Jeff Banister has made a lot of curious moves in his nearly three years at the helm of the Texas Rangers. Most of them have centered around his struggles at handing a bullpen.
He rode Shawn Tolleson so hard for five games in a row to close out the 2015 season, twice in non-save situations, until his arm ran out of gas and he crashed and burned. It effectively ended his career as a closer. And almost cost the Rangers the division title.
He displayed a strange love affair with Tanner Scheppers and Leony Martin in the face of staggering failures and mounting losses.
He has an unhealthy insistence on pitch counts over effectiveness, constantly pulling dominating starters for the sake of a save stat that often doesn’t come because his bullpen loses the game.
He continued to use Sam Dyson when every man, woman and child in North America knew he didn’t have it in him anymore.
But of all the curious moves, one in particular rises above the rest—the way he used Rougned Odor this season. Abused, actually.
There is simply no logical, rational explanation for it.
Why has Banister played Rougned Odor every single game this season? Odor is the only Ranger to have played in all 145 games. Why? Why did Banister insist on putting someone who was an ineffective as Odor into the number five slot, and leave him there, until well into July, creating a glaring black hole in the most critical run producing role? Why has Banister been a believer in “unplugging” guys in the past as a way to let them clear their heads and re-find their game, like he did with Fielder and Choo, yet he refused to do that with Odor? Odor not only deserved to sit, but early in the season he should have been sent down to rediscover his bat.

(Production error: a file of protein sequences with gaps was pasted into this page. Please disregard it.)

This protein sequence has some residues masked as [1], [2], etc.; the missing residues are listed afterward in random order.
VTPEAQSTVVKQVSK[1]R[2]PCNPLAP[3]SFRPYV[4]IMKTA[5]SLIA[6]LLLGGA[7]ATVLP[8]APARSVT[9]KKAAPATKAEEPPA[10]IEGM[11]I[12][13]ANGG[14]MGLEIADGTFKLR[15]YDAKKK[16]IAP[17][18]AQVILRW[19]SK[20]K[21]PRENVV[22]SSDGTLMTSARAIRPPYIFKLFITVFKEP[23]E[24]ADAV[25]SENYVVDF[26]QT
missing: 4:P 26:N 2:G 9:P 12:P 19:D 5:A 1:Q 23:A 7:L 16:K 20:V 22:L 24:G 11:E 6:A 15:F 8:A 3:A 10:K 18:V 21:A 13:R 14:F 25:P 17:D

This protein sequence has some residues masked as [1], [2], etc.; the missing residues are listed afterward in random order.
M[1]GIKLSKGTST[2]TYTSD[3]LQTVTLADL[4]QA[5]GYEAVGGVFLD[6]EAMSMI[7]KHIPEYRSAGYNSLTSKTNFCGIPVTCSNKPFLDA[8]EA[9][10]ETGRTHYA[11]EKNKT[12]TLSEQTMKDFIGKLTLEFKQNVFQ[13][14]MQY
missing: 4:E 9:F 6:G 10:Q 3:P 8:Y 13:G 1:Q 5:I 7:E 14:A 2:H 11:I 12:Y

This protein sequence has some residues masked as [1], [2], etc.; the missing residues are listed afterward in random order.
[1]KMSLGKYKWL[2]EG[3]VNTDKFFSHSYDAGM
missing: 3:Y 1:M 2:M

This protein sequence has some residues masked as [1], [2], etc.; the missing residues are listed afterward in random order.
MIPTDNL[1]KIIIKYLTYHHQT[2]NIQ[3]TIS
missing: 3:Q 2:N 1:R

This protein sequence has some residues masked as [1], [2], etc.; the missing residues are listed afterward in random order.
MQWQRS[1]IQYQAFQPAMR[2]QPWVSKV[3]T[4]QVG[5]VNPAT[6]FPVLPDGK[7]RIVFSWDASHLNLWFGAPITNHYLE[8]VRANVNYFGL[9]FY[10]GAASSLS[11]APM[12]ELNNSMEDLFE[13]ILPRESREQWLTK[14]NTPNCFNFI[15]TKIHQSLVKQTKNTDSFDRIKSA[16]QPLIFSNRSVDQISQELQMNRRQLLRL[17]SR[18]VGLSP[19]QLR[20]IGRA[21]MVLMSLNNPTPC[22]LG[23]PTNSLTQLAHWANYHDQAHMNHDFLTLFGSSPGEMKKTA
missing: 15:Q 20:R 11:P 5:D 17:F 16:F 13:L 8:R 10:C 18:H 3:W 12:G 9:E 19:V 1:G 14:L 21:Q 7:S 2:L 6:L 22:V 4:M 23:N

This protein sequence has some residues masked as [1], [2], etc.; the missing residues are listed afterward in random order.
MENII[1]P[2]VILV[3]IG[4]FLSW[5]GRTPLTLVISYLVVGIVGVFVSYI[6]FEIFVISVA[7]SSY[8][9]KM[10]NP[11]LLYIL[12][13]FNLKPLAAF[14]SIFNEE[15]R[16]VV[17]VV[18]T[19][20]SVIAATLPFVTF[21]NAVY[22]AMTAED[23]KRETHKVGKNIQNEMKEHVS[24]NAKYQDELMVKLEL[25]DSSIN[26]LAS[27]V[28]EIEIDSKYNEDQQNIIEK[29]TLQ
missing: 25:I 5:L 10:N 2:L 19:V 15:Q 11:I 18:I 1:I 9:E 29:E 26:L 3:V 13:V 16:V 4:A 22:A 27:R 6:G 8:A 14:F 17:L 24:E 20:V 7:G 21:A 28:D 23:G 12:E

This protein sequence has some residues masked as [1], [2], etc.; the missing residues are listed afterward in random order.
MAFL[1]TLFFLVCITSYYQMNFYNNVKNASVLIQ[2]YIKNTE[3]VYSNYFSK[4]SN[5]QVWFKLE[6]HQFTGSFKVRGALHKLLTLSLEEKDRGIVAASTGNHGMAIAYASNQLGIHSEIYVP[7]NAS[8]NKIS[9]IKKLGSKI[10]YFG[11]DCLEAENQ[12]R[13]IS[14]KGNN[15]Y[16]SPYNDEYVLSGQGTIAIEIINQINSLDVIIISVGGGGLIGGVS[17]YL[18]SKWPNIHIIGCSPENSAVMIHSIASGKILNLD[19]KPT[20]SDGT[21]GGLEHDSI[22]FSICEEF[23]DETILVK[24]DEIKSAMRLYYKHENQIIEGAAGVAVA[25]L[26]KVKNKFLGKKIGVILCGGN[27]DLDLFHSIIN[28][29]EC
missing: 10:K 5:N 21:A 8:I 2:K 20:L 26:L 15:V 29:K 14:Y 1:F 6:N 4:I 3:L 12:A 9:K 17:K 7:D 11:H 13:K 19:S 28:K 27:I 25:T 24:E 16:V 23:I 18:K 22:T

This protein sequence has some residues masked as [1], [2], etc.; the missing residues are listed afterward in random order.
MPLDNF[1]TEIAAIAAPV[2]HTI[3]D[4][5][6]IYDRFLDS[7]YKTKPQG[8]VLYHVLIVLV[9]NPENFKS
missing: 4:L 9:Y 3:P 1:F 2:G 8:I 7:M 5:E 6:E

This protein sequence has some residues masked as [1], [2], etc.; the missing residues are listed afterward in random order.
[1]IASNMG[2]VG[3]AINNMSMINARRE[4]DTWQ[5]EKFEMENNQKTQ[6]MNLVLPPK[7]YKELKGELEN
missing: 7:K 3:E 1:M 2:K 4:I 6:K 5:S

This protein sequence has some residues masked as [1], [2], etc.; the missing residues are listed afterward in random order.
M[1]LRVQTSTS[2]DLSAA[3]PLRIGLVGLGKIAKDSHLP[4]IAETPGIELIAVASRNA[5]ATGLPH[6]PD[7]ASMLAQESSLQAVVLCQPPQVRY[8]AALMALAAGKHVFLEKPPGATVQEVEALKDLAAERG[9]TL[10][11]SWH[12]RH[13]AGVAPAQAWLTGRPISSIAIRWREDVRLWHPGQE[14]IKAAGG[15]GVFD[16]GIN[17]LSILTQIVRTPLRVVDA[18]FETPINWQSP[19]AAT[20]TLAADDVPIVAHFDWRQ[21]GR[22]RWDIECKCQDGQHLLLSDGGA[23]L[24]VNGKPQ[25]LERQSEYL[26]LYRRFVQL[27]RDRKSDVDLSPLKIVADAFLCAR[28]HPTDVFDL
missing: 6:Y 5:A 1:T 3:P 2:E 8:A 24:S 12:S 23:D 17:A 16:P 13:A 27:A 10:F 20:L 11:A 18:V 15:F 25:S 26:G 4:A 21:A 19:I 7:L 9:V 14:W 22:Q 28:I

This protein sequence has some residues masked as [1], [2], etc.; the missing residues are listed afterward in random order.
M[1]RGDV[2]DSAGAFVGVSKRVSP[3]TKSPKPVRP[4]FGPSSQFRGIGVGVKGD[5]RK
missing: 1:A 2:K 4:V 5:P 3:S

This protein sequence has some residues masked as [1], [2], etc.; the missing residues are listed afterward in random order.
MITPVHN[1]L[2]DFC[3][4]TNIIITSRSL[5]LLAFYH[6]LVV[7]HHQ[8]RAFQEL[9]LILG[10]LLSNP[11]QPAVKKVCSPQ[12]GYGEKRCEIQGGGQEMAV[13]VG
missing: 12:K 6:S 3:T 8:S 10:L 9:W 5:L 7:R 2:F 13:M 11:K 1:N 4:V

He has struggled all season long, yet there he is, still—the worst hitter in baseball, the worst defensive second baseman in baseball—in the lineup night after night after night to fail time and time again.
This is not an indictment of Odor. This is not putting this season’s failures on the back of Odor. Players have bad years, that’s why there is the Comeback Player of the Year award. This is not to suggest Rougned Odor could have a long, remarkable career.
This is, however, saying that one hundred percent of Odor’s miserable season is on the manager. What was he thinking doing this to a young kid?
Whatever it was, it didn’t work.
Managers know their players better than anyone not in the clubhouse could possibly know them. And maybe he figured having his second baseman endure an entire season of embarrassing futility would be good for him. It’s certainly curious.
All manager’s decisions are questioned. It’s the ones that are questionable that start to add up.
Felix Hernandez (5-4, 4.28) vs. Andrew Cashner (9-9, 3.19)
Game time: 7:05